Commissioner Calleja

THE shootings and violent crime witnessed in Estepona this summer are ‘normal’ for a town that’s home to international criminals, the Policia Nacional commissioner has said. 

Commissioner Fernando Calleja made the comments after declaring the town to be ‘very safe’ after receiving crime rate data from the Interior Ministry yesterday.

Calleja said Estepona is an ‘ideal place to live’ and that its crime is typical of any other town on the coast.

The timing of the comments, coming out on the Day of the Policia Nacional, were unfortunate.

Just hours later, residents and tourists would be ‘running for their lives’ during a shootout and suspected kidnapping on the main promenade.

Calleja added: “It is true that thanks to the potential for money to be made, we are visited to by criminals who wait for tourists at airports, stealing suitcases at hotel entrances or robbing luxury watches. These are the most frequent crimes in the city.”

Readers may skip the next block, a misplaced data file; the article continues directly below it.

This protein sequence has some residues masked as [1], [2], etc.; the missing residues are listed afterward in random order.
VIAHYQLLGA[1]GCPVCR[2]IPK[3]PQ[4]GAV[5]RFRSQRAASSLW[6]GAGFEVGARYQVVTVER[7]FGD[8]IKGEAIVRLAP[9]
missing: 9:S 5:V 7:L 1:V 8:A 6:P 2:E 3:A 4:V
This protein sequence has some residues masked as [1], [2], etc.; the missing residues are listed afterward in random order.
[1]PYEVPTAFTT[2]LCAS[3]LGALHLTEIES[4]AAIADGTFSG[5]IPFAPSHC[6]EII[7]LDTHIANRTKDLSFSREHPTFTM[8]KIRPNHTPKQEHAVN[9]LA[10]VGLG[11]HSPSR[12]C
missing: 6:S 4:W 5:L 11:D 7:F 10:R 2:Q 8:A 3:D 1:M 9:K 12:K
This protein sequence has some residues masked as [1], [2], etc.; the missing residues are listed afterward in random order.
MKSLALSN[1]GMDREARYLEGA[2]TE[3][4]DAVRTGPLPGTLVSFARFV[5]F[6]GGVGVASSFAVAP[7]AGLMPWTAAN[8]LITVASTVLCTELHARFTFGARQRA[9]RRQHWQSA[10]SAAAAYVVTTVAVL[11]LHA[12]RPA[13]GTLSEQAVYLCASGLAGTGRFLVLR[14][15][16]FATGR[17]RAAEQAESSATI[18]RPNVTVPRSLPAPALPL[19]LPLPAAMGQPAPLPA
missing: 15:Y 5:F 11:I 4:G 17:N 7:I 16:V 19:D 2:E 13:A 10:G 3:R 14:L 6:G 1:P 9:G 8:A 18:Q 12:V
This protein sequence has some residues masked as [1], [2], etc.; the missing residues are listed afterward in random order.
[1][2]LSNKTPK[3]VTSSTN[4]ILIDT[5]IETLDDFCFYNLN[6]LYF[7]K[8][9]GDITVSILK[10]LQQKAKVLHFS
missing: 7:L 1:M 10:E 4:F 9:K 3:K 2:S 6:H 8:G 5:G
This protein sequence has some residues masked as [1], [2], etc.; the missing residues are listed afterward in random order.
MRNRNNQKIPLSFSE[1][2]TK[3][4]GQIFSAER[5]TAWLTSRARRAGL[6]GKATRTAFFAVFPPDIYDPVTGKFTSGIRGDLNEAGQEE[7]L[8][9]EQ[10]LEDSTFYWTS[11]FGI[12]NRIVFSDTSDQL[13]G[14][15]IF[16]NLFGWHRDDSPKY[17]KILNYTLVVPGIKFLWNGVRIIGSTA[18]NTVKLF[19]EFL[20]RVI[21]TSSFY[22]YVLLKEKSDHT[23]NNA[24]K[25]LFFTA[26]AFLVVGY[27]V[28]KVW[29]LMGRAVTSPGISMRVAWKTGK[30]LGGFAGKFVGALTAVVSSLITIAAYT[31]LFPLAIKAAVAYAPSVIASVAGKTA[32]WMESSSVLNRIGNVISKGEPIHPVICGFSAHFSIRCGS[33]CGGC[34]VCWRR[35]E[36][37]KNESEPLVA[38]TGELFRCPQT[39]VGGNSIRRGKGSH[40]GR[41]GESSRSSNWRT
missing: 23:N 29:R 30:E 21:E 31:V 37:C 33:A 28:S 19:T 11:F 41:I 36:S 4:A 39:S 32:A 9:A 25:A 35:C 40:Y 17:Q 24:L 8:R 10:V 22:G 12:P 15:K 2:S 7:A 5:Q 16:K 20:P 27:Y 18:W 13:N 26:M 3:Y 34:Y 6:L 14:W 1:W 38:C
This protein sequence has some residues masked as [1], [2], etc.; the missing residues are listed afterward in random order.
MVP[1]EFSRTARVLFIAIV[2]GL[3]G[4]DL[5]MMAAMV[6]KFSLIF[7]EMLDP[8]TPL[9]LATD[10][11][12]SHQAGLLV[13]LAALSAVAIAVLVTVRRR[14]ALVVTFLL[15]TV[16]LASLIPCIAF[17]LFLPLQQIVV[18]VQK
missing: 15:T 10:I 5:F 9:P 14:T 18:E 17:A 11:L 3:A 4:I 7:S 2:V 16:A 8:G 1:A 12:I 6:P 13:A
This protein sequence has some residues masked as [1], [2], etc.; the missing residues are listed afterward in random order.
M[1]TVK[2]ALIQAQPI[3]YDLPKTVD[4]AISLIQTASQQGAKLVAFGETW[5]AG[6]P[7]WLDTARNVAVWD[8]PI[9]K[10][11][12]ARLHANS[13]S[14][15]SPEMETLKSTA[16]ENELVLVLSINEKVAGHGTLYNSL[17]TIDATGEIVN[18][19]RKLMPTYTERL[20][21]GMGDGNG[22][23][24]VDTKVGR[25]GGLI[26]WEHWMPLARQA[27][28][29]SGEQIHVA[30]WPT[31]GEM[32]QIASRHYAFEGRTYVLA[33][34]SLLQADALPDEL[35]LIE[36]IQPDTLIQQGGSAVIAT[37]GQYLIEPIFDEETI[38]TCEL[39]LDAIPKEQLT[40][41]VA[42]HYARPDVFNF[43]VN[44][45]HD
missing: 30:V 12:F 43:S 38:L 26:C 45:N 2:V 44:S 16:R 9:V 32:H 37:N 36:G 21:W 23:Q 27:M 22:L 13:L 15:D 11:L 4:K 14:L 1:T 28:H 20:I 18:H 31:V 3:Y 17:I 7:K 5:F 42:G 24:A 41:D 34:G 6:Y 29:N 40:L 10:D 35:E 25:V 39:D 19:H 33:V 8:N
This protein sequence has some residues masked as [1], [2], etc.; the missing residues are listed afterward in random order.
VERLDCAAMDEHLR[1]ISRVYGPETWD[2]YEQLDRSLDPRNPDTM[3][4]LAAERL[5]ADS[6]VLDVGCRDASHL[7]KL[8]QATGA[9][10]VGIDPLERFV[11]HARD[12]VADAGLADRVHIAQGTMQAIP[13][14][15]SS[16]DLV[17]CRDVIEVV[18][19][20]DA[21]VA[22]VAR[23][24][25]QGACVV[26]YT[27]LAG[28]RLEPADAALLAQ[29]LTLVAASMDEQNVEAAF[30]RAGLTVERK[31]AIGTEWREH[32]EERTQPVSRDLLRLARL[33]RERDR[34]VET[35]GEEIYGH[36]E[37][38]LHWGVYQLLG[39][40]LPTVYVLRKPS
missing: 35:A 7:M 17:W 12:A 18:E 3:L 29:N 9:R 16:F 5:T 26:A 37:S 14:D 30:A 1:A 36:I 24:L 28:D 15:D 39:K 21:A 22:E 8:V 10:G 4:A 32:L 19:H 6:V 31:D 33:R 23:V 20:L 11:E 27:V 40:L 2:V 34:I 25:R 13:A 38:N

Mayor Urbano said Estepona’s main security problem is the 23km of coastline it sits upon and the dozens of urbanisations which ‘can be a refuge for criminals’.

“But the town centre is very quiet,” he said.


He stressed that there are no marginal neighbourhoods runover by gangs, as seen in other towns.

But on the recent shootings – not including last night’s –  Calleja said: “It is normal because there are international criminals and organised crime members that are settled here and hidden from the police of their own countries or the mafias.

“There is so much drug activity here that naturally brings these vendettas and ‘settling of scores’.”

Calleja added that the proximity of Morocco and the Campo de Gibraltar, and the police pressure exerted there ‘makes it very hot, and traffickers seek tranquility and move to find new dwellings.’

The mayor Jose Urbano thanked Policia Nacional during the ceremony and pointed out that ‘a large part of Estepona’s prosperity is due to security, because there is no economic growth, no increase in tourism, without these objective data and without the subjective perception of security that exists in our municipality.’

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